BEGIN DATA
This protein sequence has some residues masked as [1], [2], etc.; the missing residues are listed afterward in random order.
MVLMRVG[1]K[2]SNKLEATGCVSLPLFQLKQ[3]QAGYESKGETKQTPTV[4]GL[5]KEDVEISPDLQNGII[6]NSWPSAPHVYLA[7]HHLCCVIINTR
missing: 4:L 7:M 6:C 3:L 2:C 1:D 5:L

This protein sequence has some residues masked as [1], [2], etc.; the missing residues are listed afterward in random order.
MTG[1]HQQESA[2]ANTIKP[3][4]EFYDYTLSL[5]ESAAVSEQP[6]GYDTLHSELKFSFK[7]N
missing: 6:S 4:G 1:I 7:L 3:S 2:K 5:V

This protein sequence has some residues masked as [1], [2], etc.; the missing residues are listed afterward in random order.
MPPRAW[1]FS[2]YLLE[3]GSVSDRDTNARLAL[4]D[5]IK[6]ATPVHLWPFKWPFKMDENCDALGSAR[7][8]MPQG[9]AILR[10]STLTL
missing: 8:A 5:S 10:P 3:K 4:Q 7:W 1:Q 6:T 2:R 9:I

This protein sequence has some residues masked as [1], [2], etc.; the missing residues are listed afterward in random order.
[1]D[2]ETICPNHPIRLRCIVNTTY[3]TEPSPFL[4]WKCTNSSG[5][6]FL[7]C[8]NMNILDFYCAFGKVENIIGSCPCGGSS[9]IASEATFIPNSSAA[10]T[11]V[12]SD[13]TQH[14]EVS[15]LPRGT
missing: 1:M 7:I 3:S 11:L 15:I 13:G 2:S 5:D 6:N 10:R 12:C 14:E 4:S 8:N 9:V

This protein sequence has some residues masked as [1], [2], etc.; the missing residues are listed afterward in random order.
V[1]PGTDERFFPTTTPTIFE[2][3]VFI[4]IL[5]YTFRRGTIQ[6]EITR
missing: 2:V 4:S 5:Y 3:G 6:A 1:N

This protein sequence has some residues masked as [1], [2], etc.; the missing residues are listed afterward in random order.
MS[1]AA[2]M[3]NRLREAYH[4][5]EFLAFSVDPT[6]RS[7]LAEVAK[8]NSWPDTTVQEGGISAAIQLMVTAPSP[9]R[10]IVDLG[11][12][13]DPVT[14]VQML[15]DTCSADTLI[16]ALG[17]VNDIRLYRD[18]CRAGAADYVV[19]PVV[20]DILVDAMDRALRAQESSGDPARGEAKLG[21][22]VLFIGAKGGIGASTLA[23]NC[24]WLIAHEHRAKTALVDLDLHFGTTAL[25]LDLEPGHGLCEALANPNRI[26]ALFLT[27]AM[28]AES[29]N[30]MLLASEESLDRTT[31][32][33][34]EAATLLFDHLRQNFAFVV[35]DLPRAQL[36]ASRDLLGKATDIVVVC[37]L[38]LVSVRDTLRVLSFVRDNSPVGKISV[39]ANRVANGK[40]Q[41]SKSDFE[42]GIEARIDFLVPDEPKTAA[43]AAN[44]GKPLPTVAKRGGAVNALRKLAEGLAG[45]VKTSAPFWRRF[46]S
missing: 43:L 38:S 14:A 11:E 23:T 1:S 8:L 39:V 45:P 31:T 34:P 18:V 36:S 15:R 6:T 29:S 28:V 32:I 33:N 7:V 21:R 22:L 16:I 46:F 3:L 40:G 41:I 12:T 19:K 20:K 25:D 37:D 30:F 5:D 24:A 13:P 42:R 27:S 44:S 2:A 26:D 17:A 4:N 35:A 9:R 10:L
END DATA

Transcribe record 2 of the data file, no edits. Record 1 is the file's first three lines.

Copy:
This protein sequence has some residues masked as [1], [2], etc.; the missing residues are listed afterward in random order.
MTG[1]HQQESA[2]ANTIKP[3][4]EFYDYTLSL[5]ESAAVSEQP[6]GYDTLHSELKFSFK[7]N
missing: 6:S 4:G 1:I 7:L 3:S 2:K 5:V